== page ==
Rascal is a two-spacecraft mission designed by St. Louis University to demonstrate key technologies for proximity operations and space situational awareness: infrared imaging, 6DOF propulsion, RF proximity sensing, and automated operations. It consists of two 3U Cubesat spacecraft fastened to a common baseplate; the system launches as a single 6U
After the on-orbit checkout, one 3U spacecraft is released and passively drifts away; both spacecraft will observe the other in visible, IR and RF bands, determining the maximum range for each detection method. After a suitable distance, the released spacecraft will activate its propulsion system and return to within a few meters of the base. The second spacecraft will be released and the process repeated until the end of the mission.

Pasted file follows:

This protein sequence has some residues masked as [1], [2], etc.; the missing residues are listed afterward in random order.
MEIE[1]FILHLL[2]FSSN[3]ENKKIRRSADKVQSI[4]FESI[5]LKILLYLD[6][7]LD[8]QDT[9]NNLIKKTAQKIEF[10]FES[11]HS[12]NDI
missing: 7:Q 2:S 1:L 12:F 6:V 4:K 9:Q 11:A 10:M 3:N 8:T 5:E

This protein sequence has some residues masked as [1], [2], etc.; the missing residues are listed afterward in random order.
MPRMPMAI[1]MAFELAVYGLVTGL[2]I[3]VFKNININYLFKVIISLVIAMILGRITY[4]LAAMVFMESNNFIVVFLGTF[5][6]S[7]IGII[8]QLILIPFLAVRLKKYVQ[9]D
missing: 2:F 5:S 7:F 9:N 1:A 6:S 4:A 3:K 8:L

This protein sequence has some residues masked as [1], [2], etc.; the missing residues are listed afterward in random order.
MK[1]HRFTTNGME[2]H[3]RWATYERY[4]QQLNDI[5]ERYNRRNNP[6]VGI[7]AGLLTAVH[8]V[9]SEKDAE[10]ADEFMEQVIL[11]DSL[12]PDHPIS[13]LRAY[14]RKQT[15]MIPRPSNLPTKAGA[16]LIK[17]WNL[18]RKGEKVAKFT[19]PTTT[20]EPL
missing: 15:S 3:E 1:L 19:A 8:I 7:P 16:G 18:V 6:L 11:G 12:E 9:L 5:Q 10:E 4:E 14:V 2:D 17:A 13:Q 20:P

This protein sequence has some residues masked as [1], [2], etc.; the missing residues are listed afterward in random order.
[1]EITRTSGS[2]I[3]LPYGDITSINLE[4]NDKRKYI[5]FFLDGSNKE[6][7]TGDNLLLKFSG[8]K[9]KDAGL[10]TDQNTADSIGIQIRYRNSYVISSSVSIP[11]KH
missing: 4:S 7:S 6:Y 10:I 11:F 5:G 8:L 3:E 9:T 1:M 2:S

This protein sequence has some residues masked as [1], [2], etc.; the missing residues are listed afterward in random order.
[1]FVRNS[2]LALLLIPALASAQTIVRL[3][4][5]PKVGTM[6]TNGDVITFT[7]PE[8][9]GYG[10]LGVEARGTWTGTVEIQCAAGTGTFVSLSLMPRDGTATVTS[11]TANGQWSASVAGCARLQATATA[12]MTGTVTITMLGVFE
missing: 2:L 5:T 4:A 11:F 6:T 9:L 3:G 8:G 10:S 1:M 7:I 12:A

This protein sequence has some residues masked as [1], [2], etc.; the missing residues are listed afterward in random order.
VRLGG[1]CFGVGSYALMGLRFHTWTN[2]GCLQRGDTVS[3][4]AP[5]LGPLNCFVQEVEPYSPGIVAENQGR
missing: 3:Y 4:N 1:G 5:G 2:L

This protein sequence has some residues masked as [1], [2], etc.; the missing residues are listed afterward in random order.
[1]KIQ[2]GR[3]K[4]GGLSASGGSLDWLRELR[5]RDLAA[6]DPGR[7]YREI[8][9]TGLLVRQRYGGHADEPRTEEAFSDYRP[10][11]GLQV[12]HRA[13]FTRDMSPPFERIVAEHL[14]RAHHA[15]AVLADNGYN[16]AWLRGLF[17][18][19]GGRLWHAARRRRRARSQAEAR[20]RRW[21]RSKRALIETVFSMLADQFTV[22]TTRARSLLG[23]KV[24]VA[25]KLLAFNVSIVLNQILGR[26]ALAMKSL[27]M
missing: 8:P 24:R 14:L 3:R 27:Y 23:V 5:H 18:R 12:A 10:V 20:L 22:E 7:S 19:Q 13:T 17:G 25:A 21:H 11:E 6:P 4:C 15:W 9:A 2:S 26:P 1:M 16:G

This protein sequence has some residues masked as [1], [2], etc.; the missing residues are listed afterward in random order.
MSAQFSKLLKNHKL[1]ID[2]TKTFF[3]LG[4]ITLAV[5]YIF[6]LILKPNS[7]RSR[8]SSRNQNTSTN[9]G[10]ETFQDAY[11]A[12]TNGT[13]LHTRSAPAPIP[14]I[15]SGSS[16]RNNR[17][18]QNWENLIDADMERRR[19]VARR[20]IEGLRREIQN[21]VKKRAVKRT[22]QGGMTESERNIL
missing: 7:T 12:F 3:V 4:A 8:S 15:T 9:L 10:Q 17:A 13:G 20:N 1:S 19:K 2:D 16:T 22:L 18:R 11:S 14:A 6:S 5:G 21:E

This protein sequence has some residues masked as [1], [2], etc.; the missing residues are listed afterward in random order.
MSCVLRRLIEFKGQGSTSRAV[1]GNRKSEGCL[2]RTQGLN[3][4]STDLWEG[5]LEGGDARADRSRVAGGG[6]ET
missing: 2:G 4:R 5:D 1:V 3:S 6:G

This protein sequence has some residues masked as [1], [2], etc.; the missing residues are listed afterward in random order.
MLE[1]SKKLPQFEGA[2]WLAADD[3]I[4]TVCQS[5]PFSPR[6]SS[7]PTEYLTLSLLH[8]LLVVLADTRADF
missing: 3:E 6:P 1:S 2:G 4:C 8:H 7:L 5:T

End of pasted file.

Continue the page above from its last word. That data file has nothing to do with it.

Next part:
Proximity operations is the ability to safely maneuver around of another, possibly non-cooperative, object - with ranges from hundreds of meters down to meters and even docking. Space situational awareness is the ability to determine the real-time space environment - both natural phenomena (solar wind, local electromagnetic activity, etc.) and artificial objects. Rascal will demonstrate key technologies for these applications using simple, inexpensive spacecraft:
Rascal is an extension of the first two SLU spacecraft; it uses the SCARAB bus and COPPER’s infrared imaging system, augmented with additional sensors.
Rascal was selected in 2013 by NASA's CubeSat Launch Initiative (CSLI) to be launched as part of the ELaNa program. It was cancelled in 2017 due to scope and budget creep.
|Type / Application:||Technology|
|Operator:||St. Louis University|
|Contractors:||St. Louis University|
|Configuration:||2 × CubeSat (3U)|
|Power:||Solar cells, batteries|
|Rascal A (SLU 04)||-||cancelled||with Rascal B|
|Rascal B (SLU 04)||-||cancelled||with Rascal A|